Very few people can be said to have had as large an impact on the liberation movement of Artsakh as Arthur Mgrditchyan. He was a model Tashnaktsagan who internalized his ideological oath and served his people with integrity and conviction.
Born in the Etilou village of Hatrout on February 16, 1959, Mgrditchyan was a humble activist and sterling intellectual. He received his PhD in history from Yerevan State University in 1980 and went on to be appointed as principle of the Hatrout National Museum.
Mgrditchyan later joined the ARF and became a central figure in the defense and organization of his native region of Hatrout. He went on to be elected as the local representative of Hatrout to the newly formed Artsakh National Assembly. Following the official proclamation of the Artsakh Republic, the National Assembly voted overwhelmingly for Mgrditchyan to become the first President of the country on January 8, 1992.
During his term as President, Artsakh faced one of the most difficult periods in the liberation struggle. It was blockaded on all sides, prices for basic goods were sky high, Stepanakert was being bombed daily, and the government of Armenia exhibited a neglectful stance toward their struggle. Nevertheless, Mgrditchyan succeeded in unifying the people and leading Artsakh to various military victories. It was also during his term that the world’s attention began to focus more intently on the war for survival being waged by Armenians.
On the evening of April 14, 1992—only 97 days into his presidency—Mgrditchyan tragically passed away in Stepanakert. His central role in the formation of the Republic of Artsakh and his unwavering dedication to its victorious struggle made him a national hero for Armenians worldwide.
Mher Choulhajian (1967-1993)
Born in Beirut in 1967, Choulhajian was steeped in ARF community life at a very young age. During the Lebanese Civil War, he took part in the self-defense of the Armenian community as a member of the Lebanese Armenian Youth Association (LEM). Serving on executive and leadership positions, he took on various responsibilities and helped create a spirit of unity among all of his fellow ungers.
In 1989, Choulhajian earned a Bachelor’s degree in science from the American University in Beirut. His goal was to continue his studies and utilize his talents for the betterment of his homeland. Soon after joining the ARF in 1990, he went to Armenia to further his education at Yerevan State University.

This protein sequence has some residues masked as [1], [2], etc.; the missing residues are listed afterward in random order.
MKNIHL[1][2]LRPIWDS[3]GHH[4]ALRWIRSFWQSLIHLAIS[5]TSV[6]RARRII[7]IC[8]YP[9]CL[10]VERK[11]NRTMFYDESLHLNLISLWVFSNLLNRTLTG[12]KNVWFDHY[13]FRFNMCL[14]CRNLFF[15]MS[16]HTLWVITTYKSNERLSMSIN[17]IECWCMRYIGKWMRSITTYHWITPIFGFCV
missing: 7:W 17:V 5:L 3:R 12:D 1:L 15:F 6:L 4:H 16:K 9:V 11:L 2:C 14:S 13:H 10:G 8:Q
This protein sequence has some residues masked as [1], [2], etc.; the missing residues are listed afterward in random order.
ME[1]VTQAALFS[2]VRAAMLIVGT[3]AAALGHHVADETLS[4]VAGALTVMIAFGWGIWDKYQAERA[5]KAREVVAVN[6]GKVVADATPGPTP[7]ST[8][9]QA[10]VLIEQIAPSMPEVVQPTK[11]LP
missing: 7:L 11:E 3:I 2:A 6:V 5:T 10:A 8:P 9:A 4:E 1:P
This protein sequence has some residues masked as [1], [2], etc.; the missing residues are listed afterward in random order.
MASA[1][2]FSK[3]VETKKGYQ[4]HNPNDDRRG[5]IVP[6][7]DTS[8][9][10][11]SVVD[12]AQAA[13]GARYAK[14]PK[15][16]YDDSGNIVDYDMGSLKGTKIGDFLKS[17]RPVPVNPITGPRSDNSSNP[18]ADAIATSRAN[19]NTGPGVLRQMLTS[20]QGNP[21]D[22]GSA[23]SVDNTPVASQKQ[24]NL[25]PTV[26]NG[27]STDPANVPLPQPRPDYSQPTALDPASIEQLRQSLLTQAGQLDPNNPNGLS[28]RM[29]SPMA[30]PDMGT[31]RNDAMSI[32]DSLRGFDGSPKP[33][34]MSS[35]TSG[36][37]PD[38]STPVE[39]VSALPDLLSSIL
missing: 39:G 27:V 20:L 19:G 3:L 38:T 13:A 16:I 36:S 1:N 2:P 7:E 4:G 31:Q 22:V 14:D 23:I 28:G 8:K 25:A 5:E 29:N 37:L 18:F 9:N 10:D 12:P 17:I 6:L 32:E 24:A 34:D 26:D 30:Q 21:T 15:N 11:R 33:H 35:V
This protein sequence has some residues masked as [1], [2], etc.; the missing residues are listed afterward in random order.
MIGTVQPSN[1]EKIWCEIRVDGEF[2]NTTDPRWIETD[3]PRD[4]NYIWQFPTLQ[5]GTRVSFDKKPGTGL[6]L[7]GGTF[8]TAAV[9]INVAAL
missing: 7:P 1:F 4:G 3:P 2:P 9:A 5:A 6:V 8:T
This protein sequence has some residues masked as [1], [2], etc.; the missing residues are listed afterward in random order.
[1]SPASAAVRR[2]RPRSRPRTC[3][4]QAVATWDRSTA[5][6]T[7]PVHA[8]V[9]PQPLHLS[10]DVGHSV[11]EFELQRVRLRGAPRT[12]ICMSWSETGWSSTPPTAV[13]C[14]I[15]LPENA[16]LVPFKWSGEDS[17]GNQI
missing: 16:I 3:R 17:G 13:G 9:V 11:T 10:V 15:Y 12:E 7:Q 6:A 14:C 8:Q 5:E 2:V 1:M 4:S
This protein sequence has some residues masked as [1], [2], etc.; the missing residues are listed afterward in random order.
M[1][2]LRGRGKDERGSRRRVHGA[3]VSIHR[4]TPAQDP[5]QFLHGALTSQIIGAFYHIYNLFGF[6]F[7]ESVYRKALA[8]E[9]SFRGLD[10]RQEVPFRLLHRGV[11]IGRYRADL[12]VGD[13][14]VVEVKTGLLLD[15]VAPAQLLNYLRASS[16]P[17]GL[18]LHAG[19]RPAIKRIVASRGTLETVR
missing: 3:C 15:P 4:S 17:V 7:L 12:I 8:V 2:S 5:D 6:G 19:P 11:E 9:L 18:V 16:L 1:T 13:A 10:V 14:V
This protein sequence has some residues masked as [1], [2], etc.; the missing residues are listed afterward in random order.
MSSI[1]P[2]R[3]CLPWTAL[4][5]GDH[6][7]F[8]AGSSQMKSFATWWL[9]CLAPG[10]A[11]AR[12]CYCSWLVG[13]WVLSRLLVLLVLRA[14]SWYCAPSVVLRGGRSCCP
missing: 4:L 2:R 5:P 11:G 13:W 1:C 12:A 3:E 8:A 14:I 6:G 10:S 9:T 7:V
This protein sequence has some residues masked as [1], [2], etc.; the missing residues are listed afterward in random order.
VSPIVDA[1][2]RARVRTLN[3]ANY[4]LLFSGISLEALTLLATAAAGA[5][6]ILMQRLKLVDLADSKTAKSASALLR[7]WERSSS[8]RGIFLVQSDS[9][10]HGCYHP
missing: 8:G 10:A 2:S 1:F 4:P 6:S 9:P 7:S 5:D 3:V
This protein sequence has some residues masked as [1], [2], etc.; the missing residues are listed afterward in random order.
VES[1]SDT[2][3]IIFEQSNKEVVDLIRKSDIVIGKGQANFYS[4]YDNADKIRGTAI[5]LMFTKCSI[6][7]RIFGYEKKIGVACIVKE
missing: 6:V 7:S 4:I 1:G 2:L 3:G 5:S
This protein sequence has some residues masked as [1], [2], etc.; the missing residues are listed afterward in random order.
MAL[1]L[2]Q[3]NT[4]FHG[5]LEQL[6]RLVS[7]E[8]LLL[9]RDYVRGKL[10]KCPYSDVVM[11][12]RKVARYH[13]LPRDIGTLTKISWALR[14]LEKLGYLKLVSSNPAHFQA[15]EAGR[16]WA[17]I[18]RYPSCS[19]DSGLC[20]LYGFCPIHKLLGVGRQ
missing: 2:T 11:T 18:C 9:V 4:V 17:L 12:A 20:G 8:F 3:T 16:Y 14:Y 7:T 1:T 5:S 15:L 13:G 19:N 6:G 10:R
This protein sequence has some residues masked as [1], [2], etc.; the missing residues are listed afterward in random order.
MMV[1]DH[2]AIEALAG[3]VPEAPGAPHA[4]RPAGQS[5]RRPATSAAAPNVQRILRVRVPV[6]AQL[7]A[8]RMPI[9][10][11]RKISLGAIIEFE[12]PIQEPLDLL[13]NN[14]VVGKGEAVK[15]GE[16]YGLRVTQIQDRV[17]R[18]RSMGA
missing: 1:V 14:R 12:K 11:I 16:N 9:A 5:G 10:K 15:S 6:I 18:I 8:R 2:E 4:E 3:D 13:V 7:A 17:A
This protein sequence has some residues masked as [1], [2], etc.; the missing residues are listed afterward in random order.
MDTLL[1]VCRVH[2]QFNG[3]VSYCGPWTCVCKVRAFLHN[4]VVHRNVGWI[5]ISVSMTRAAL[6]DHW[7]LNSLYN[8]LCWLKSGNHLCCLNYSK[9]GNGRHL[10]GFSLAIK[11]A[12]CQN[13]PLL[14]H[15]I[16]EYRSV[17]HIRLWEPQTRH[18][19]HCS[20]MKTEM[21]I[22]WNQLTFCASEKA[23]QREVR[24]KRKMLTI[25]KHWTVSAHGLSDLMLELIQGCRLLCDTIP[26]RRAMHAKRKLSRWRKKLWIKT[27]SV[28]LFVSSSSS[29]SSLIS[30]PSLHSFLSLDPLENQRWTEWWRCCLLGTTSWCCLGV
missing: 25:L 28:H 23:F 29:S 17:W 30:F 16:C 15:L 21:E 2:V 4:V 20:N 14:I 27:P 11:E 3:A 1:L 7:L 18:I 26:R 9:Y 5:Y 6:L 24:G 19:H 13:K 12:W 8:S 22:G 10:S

However, the struggle of his people in Artsakh kept calling him. As a firm believer in the ideology of Tebi Yergir, he felt that the first step in the process of rebuilding his homeland was the liberation of Artsakh. On August 23, 1993, while surveying the recently recaptured border regions of the Marzili village in Marduni, his vehicle exploded from a land mine.
Choulhajian is one of the many Diasporan volunteers that went to fight in Artsakh. He personified the pan-Armenian ideology of the ARF which does not recognize the differences created by geography among Armenians. He reconnected the links between Armenians that had been broken for over 70 years and sacrificed his young life for the just cause of his people.
Ashod “Pegor” Ghoulyan (1959-1992)
There are some names which, when uttered, conjure up emotions of pride, patriotism and undying heroism. One of those names is Ashod Ghoulyan.
Born in Baku in 1959, he soon moved to his native village of Khentsrisdan (Asgerani region). He became involved in the Artsakh struggle from the very beginning, starting in 1987 with the gathering of signatures and petitions. By the time the mass protests started, he was already questioning the effectiveness of demonstrations and contemplating the necessity of armed struggle.
He joined the ARF in 1990 and went on to become a legendary commander who took part in most of Artsakh’s major heroic battles: Askeran, Shahoumian, Lachin, Mardagerd, Grgjan, Arkhavend, and Malibeili to name a few. It was also the first Artsakh battalion, under Pegor’s command, which was the first to enter Shoushi on the morning of May 8, 1992, during the city’s decisive recapturing.
Ghoulyan received his nickname “Pegor” (meaning fragment) due to the fact that he was wounded 11 times, with the shrapnel of mines, bullets and rockets lodged within his body. On August 24, 1992, he received his final fatal bullet while fighting to liberate the Trmpon village in Mardagerd.